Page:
Abstract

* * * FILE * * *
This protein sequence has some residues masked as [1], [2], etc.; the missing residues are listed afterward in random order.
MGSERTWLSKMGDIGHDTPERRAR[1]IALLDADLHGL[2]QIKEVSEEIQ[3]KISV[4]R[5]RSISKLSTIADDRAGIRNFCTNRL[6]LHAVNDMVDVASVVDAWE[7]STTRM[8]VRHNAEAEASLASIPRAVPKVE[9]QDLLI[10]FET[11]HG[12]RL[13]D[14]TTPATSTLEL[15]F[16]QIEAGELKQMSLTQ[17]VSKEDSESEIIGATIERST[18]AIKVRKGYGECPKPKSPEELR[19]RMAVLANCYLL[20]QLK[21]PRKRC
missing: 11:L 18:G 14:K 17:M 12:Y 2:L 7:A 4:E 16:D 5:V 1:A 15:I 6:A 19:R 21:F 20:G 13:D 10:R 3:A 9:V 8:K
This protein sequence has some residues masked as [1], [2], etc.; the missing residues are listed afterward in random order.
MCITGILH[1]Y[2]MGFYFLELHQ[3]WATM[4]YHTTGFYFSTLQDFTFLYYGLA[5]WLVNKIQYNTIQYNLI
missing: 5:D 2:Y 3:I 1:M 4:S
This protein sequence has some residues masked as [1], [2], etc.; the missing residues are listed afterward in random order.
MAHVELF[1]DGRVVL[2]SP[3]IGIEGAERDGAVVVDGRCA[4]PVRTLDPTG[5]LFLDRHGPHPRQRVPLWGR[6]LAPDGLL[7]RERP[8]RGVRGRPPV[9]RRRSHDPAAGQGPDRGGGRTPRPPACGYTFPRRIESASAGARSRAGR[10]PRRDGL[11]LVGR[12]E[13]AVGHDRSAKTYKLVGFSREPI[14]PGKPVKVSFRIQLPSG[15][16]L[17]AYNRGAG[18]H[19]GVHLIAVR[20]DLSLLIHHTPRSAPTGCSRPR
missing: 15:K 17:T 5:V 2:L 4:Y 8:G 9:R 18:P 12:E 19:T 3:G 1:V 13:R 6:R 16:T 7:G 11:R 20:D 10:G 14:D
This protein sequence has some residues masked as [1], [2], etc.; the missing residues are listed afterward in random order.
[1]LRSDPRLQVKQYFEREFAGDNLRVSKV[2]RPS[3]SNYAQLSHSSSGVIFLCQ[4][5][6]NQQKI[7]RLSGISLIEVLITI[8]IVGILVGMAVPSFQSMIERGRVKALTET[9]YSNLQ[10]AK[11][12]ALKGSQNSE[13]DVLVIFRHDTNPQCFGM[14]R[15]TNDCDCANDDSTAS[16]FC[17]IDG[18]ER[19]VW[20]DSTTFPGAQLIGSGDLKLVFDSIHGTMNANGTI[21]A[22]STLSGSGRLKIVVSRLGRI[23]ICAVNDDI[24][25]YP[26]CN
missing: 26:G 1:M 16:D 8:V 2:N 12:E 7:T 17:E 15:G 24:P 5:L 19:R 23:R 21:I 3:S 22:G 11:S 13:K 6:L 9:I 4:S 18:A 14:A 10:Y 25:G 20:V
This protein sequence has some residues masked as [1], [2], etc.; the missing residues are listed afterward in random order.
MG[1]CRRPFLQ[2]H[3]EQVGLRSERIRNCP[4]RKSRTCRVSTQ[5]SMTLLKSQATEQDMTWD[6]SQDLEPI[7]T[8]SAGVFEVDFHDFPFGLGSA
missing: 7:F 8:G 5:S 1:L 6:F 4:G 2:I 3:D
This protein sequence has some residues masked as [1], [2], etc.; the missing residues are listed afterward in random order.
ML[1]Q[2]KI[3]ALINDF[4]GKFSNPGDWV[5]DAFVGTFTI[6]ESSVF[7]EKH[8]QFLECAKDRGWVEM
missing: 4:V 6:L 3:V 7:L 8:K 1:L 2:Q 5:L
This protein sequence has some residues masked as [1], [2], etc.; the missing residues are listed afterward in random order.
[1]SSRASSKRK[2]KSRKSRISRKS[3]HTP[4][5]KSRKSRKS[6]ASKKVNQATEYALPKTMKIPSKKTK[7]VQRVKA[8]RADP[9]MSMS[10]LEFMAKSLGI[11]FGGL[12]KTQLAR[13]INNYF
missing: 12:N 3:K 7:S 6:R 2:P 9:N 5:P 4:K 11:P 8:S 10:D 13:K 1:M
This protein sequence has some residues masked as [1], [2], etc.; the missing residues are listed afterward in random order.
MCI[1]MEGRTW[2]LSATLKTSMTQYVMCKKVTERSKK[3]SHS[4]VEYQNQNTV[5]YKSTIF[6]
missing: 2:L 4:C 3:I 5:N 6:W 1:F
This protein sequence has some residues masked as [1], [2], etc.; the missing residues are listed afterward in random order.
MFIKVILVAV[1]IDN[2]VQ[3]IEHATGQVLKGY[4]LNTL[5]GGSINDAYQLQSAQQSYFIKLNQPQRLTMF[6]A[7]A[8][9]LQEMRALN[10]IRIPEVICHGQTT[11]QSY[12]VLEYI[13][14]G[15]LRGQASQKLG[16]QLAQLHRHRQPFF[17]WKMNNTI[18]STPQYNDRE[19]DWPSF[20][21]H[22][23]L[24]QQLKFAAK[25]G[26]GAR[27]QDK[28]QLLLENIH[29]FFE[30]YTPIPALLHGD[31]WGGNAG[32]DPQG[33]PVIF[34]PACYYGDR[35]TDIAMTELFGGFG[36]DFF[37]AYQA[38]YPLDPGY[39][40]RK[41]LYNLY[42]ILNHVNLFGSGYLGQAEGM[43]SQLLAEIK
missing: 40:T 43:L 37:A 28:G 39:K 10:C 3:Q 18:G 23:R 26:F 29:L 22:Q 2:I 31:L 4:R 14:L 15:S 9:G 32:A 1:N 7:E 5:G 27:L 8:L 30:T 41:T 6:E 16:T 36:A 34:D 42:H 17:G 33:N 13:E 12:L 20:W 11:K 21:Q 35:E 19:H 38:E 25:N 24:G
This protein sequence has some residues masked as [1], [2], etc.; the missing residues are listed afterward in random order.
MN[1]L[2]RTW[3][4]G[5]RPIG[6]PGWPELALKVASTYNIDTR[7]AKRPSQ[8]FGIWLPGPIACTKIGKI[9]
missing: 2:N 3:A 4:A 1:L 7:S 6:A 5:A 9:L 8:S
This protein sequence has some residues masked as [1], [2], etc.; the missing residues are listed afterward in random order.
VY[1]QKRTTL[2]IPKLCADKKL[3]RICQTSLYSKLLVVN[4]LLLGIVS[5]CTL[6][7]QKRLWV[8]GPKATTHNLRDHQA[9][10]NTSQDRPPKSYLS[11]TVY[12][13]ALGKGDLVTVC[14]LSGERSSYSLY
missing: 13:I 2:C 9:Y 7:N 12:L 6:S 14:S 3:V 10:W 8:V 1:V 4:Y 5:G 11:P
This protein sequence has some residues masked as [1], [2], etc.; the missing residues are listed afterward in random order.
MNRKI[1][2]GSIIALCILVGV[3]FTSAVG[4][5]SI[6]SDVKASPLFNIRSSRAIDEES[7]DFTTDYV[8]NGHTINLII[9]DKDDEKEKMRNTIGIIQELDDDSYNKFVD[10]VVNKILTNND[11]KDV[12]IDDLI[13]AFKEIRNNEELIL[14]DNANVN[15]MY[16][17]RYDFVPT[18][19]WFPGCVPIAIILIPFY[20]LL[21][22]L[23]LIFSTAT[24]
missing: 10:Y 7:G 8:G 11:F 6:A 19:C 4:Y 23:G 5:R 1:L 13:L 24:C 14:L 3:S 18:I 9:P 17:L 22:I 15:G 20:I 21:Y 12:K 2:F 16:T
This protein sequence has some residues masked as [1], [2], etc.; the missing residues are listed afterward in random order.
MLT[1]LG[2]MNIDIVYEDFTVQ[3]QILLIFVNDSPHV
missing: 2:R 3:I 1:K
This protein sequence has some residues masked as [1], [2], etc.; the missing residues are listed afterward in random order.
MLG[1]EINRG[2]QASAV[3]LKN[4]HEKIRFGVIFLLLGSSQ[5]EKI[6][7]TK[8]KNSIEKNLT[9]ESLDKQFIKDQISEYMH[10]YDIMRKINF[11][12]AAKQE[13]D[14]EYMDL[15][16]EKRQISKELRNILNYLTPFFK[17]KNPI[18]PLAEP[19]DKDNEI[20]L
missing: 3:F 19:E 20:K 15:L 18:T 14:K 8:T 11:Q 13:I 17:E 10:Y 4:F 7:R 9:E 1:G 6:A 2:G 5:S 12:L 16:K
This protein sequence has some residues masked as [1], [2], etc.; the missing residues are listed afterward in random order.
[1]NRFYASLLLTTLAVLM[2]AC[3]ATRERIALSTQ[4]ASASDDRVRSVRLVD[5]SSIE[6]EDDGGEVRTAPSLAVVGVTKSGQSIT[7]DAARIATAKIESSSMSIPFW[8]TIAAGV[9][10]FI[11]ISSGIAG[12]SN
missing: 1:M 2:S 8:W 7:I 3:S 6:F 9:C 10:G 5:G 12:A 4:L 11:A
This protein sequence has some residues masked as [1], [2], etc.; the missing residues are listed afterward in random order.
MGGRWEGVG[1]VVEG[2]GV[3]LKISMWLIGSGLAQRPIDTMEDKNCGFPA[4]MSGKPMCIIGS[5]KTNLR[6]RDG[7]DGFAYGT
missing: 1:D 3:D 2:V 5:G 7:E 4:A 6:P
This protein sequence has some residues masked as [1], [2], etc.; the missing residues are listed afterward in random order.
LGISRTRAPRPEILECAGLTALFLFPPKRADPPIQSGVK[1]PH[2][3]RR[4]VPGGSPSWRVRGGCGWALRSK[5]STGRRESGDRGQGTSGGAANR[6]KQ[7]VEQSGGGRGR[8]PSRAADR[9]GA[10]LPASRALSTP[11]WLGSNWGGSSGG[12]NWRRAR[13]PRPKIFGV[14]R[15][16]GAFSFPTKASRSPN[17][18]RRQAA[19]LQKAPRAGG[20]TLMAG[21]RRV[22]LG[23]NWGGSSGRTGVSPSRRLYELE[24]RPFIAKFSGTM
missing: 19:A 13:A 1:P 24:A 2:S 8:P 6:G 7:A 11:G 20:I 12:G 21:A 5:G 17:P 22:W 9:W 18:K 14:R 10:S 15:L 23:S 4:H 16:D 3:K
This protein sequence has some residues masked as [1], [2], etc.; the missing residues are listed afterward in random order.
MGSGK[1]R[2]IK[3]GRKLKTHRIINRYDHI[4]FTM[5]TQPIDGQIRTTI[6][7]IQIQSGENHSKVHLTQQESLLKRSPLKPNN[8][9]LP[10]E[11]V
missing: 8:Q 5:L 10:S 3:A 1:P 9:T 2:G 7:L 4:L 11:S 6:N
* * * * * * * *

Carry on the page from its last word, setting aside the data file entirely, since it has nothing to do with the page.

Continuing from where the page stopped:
The process of extension in the Massif Central Rift (MCR) is discussed through the synthesis of available geological data. The MCR is 200 km wide and its overall geometry is best described as two opposite half-grabens arranged on both sides of a smaller symmetrical graben. This striking mirror symmetry is thought to result from the Oligocene extension during which sedimentation took place. Volcanism occurred later during the Miocene and is restricted to the west of the whole extensional province. Analogue modelling reveals that the geometry of the sedimentary basins may be interpreted in term of failure of the brittle upper-part of the lithospheric mantle during passive rifting. The most significant data strongly suggest that the initiation of the rift is due to farfield stresses acting on the lithosphere (i.e. stress-generated or passive rift) and does not result from an ascending mantle plume (i.e. plume-generated or active rift).

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